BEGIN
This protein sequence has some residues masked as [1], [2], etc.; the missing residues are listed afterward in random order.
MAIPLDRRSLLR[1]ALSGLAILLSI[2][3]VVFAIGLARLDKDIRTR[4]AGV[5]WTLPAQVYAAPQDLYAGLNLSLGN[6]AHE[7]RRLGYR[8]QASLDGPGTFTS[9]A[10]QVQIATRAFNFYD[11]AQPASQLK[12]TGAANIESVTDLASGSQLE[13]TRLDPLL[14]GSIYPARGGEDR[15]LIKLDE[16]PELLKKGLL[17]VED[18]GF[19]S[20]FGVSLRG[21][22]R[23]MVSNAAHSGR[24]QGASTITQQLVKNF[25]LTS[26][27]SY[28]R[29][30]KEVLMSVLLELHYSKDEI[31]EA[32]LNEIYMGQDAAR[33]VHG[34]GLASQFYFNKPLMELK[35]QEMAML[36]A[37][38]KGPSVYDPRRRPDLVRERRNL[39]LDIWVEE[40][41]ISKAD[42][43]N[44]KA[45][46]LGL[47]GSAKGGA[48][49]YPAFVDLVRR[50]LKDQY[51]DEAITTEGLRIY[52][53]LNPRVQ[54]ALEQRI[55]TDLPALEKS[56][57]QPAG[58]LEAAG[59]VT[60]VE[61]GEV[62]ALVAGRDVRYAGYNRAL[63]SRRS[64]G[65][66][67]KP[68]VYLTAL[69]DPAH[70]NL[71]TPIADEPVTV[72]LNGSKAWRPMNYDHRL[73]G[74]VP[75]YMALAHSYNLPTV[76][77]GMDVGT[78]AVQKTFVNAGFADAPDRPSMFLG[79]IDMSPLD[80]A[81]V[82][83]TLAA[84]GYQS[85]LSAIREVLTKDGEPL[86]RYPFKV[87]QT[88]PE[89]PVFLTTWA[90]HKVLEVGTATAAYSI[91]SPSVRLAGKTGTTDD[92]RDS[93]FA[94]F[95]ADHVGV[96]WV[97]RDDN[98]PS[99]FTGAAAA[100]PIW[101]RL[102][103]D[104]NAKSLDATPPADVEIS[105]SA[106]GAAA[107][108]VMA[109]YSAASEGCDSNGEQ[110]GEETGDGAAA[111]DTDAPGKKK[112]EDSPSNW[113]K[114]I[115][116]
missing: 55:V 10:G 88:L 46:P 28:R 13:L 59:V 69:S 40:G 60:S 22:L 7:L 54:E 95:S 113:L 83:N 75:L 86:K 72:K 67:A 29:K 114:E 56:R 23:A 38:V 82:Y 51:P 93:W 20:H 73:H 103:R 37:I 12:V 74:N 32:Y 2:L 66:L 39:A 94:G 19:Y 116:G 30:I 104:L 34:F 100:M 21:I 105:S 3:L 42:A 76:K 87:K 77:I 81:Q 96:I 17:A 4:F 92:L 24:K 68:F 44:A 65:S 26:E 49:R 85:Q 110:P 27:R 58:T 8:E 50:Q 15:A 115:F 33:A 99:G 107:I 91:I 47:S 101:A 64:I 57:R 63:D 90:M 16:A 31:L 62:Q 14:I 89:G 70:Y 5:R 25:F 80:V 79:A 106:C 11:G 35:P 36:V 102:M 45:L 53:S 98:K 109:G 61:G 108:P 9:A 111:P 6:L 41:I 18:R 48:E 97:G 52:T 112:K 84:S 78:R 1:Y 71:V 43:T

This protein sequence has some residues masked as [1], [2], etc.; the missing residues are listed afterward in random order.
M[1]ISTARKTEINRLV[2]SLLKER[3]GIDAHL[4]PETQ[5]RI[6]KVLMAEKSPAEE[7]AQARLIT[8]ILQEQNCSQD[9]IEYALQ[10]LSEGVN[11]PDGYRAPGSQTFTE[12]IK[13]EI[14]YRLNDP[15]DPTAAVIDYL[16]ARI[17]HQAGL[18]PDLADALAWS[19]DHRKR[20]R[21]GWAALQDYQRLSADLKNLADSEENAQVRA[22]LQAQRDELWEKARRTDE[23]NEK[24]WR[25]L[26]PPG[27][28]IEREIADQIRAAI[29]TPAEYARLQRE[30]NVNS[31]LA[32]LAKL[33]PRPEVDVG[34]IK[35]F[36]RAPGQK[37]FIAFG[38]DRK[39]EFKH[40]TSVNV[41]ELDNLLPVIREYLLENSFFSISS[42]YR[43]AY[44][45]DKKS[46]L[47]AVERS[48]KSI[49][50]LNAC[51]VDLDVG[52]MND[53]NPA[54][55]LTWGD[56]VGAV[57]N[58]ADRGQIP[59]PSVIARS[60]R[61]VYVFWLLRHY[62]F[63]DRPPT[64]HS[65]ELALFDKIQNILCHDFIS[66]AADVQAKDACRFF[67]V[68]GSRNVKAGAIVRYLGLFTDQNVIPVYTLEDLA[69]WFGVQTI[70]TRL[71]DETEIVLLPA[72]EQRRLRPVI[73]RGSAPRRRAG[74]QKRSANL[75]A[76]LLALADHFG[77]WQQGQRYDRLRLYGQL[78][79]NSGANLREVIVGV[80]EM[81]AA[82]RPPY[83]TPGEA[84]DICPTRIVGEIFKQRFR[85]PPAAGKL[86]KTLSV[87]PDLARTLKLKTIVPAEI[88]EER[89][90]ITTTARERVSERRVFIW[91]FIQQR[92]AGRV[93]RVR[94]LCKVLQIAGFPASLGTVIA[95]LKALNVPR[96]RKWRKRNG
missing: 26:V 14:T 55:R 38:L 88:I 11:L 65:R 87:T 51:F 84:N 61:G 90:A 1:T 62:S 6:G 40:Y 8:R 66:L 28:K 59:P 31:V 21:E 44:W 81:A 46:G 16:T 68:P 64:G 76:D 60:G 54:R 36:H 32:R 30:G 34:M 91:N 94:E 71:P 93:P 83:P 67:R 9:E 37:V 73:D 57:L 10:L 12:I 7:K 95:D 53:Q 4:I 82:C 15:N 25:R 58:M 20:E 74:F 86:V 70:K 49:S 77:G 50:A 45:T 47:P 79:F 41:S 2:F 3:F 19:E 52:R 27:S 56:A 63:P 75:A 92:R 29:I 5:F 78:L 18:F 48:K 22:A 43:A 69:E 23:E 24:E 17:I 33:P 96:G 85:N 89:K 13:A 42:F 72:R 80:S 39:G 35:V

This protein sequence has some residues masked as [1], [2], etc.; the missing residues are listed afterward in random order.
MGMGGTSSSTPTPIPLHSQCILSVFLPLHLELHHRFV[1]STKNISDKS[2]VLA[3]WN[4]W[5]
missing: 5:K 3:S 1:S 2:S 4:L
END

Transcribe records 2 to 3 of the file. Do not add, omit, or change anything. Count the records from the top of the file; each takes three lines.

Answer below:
This protein sequence has some residues masked as [1], [2], etc.; the missing residues are listed afterward in random order.
M[1]ISTARKTEINRLV[2]SLLKER[3]GIDAHL[4]PETQ[5]RI[6]KVLMAEKSPAEE[7]AQARLIT[8]ILQEQNCSQD[9]IEYALQ[10]LSEGVN[11]PDGYRAPGSQTFTE[12]IK[13]EI[14]YRLNDP[15]DPTAAVIDYL[16]ARI[17]HQAGL[18]PDLADALAWS[19]DHRKR[20]R[21]GWAALQDYQRLSADLKNLADSEENAQVRA[22]LQAQRDELWEKARRTDE[23]NEK[24]WR[25]L[26]PPG[27][28]IEREIADQIRAAI[29]TPAEYARLQRE[30]NVNS[31]LA[32]LAKL[33]PRPEVDVG[34]IK[35]F[36]RAPGQK[37]FIAFG[38]DRK[39]EFKH[40]TSVNV[41]ELDNLLPVIREYLLENSFFSISS[42]YR[43]AY[44][45]DKKS[46]L[47]AVERS[48]KSI[49][50]LNAC[51]VDLDVG[52]MND[53]NPA[54][55]LTWGD[56]VGAV[57]N[58]ADRGQIP[59]PSVIARS[60]R[61]VYVFWLLRHY[62]F[63]DRPPT[64]HS[65]ELALFDKIQNILCHDFIS[66]AADVQAKDACRFF[67]V[68]GSRNVKAGAIVRYLGLFTDQNVIPVYTLEDLA[69]WFGVQTI[70]TRL[71]DETEIVLLPA[72]EQRRLRPVI[73]RGSAPRRRAG[74]QKRSANL[75]A[76]LLALADHFG[77]WQQGQRYDRLRLYGQL[78][79]NSGANLREVIVGV[80]EM[81]AA[82]RPPY[83]TPGEA[84]DICPTRIVGEIFKQRFR[85]PPAAGKL[86]KTLSV[87]PDLARTLKLKTIVPAEI[88]EER[89][90]ITTTARERVSERRVFIW[91]FIQQR[92]AGRV[93]RVR[94]LCKVLQIAGFPASLGTVIA[95]LKALNVPR[96]RKWRKRNG
missing: 26:V 14:T 55:R 38:L 88:I 11:L 65:R 87:T 51:F 84:N 61:G 90:A 1:T 62:S 6:G 40:Y 8:R 66:L 28:K 59:P 31:V 21:E 44:W 81:A 46:G 16:T 68:P 64:G 76:D 60:G 54:R 36:H 32:R 30:G 34:M 91:N 94:E 71:P 93:P 83:P 67:R 9:E 37:V 73:D 57:L 10:L 12:I 7:K 95:D 53:Q 4:I 82:C 15:N 25:R 58:M 20:E 74:F 86:V 70:K 49:S 77:G 50:A 45:T 47:P 79:F 41:S 2:F 3:F 19:E 52:R 27:S 56:A 63:P 75:A 92:R 29:I 5:F 78:L 18:F 48:K 22:A 43:A 69:E 23:E 24:E 17:I 33:P 96:G 85:N 89:K 13:A 42:F 72:R 80:S 39:G 35:V

This protein sequence has some residues masked as [1], [2], etc.; the missing residues are listed afterward in random order.
MGMGGTSSSTPTPIPLHSQCILSVFLPLHLELHHRFV[1]STKNISDKS[2]VLA[3]WN[4]W[5]
missing: 5:K 3:S 1:S 2:S 4:L